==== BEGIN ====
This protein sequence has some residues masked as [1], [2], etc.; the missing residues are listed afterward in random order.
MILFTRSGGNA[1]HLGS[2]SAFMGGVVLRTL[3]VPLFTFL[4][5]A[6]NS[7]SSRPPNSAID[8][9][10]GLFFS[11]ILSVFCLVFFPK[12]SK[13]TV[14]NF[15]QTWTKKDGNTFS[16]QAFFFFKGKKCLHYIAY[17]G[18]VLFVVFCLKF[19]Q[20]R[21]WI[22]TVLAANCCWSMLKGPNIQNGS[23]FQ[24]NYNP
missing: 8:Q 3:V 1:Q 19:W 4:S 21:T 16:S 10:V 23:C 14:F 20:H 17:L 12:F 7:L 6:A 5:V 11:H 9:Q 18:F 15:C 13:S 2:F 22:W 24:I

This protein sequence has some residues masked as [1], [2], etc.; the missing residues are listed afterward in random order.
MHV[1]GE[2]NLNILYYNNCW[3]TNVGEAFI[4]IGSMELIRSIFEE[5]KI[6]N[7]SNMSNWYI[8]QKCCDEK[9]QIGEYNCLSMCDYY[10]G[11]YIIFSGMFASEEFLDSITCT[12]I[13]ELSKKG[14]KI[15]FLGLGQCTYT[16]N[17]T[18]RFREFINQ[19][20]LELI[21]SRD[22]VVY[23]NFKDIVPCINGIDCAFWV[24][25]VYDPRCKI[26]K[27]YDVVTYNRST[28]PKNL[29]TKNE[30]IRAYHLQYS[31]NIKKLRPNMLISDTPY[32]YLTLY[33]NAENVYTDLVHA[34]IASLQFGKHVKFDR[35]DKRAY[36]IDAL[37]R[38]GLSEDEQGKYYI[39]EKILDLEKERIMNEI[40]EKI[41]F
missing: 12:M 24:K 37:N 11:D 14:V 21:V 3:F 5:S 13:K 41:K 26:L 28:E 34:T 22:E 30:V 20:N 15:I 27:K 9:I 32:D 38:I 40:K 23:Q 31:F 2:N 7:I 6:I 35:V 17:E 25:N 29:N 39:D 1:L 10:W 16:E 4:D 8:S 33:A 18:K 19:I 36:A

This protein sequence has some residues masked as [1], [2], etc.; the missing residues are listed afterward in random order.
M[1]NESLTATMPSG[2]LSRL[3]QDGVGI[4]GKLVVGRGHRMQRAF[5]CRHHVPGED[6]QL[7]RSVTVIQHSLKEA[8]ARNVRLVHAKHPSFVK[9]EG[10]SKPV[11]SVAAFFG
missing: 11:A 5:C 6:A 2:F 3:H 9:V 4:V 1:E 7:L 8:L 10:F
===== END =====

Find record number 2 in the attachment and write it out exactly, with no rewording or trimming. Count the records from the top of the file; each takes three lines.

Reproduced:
This protein sequence has some residues masked as [1], [2], etc.; the missing residues are listed afterward in random order.
MHV[1]GE[2]NLNILYYNNCW[3]TNVGEAFI[4]IGSMELIRSIFEE[5]KI[6]N[7]SNMSNWYI[8]QKCCDEK[9]QIGEYNCLSMCDYY[10]G[11]YIIFSGMFASEEFLDSITCT[12]I[13]ELSKKG[14]KI[15]FLGLGQCTYT[16]N[17]T[18]RFREFINQ[19][20]LELI[21]SRD[22]VVY[23]NFKDIVPCINGIDCAFWV[24][25]VYDPRCKI[26]K[27]YDVVTYNRST[28]PKNL[29]TKNE[30]IRAYHLQYS[31]NIKKLRPNMLISDTPY[32]YLTLY[33]NAENVYTDLVHA[34]IASLQFGKHVKFDR[35]DKRAY[36]IDAL[37]R[38]GLSEDEQGKYYI[39]EKILDLEKERIMNEI[40]EKI[41]F
missing: 12:M 24:K 37:N 11:D 14:V 21:V 3:F 5:S 13:K 41:K 26:L 28:E 34:T 22:E 30:V 20:N 15:I 27:K 9:I 32:D 38:I 40:K 23:Q 31:F 2:N 7:I 6:I 35:V 17:E 25:N 29:N 39:D 1:L 10:W 16:E 4:D 8:S 33:A 18:K 19:I 36:A